MIAMI — Sundown marks the start of the holiest Jewish holiday: Yom Kippur. It marks the end of a 10-day atonement period where everyone is forgiven for any wrongdoings.
On Sunday evening, many Jewish families will be eating a large meal together.
"It's a big mitzvah to eat on the day before Yom Kippur because you fast on Yom Kippur," Rabbi Ben Zion Korf said.
Why do Jews fast on Yom Kippur?
"Not only we don't eat, we put our technology away," Rabbi Korf said. "We put on white clothes, and the reason is because on this day, we elevate ourselves to a higher level, we become like the angels. We fast, the angels don't eat."
Yom Kippur comes 10 days after Rosh Hashanah, the Jewish New Year. On this day, Jews reflect on any wrongdoing and ask for a healthy, happy year ahead, or really for whatever you want.
"Of course, we're not perfect, everyone [makes] mistakes," Korf said, "but if he [God] sees that we're taking it seriously, and we want to change the world as he created us for, then he gives us another year."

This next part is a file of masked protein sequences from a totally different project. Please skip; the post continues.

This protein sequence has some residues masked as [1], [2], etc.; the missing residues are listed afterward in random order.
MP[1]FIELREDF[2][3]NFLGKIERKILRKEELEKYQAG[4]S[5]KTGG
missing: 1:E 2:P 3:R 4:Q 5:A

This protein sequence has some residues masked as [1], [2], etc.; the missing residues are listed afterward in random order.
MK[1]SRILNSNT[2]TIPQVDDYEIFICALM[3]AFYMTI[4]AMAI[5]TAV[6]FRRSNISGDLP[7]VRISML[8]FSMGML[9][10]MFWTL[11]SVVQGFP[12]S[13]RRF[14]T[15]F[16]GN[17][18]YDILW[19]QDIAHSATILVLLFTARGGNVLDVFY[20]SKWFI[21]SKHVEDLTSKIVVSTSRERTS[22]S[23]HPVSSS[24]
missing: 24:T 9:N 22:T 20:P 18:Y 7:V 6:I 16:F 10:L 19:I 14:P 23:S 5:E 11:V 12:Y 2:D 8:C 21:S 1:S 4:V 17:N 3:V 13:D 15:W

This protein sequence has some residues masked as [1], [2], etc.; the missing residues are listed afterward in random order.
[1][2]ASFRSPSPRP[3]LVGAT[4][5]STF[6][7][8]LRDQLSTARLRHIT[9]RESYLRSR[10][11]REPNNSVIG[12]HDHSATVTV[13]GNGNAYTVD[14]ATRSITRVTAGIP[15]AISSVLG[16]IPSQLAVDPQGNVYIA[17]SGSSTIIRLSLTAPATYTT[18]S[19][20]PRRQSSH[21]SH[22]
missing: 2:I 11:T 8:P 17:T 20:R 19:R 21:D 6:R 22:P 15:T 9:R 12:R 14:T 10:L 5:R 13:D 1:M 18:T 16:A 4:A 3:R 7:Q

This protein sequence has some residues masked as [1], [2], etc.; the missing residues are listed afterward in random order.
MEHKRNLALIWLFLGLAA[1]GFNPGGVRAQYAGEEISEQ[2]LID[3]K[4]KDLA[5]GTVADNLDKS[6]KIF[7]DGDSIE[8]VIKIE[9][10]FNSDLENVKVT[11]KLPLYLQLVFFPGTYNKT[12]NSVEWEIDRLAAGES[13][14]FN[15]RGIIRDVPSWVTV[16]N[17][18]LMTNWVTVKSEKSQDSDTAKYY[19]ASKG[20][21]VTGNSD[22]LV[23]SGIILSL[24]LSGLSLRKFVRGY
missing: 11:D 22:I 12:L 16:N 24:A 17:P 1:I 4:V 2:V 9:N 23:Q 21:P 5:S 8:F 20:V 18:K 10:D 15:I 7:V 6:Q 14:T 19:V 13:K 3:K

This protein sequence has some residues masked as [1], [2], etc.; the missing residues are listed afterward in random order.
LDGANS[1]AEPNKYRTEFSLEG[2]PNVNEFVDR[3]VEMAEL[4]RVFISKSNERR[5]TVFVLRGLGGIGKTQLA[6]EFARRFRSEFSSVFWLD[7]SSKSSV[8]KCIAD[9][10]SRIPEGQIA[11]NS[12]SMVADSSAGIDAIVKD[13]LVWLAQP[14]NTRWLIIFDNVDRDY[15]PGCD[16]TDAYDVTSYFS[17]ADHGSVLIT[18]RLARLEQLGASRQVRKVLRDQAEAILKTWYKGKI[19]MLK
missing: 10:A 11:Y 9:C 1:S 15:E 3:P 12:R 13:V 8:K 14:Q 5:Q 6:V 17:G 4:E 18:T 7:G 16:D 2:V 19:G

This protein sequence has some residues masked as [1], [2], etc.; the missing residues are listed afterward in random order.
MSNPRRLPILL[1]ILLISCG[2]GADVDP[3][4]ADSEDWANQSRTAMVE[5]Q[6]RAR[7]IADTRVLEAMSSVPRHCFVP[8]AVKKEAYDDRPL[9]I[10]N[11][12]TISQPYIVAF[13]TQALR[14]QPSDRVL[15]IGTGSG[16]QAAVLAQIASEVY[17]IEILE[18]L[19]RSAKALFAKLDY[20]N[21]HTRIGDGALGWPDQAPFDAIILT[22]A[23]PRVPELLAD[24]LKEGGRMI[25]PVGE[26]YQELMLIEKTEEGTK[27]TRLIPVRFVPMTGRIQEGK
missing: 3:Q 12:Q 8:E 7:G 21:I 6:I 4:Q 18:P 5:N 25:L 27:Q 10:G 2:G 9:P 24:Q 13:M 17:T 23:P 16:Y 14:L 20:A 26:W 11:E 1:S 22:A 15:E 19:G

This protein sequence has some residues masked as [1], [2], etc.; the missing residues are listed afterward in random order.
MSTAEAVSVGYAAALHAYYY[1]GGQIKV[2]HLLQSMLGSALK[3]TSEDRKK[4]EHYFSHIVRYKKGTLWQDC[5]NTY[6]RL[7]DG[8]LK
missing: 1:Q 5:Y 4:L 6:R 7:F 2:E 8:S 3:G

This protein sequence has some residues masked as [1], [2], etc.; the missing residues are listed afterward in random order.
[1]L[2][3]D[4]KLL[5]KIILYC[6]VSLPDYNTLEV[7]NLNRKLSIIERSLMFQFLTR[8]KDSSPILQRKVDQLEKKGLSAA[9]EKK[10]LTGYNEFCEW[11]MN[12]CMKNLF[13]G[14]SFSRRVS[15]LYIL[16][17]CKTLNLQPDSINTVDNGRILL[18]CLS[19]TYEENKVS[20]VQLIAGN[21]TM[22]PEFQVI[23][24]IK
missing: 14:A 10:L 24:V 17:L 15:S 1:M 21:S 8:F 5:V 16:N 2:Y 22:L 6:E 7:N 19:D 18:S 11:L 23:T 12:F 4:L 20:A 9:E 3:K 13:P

Both Rabbi Korf and Rabbi Donald Bixon said safety is a top priority.
"We take security precautions all year round," Rabbi Bixon said. "It's just the nature of the way the world works."
Miami Beach, Aventura and Surfside Police all confirmed with CBS Miami they are providing extra security during Yom Kippur.
The Anti-Defamation League said in the past few years the Jewish Community has seen a significant increase in extremist-related incidents both nationwide and in the state of Florida.
"Hopefully this will be a year. The Jewish year 5784 will be a year in which everyone appreciates what everyone else has to offer, the level of hatred will be diminished, and there'll be growth in the friendship and love that we have for one another," Rabbi Bixon said.
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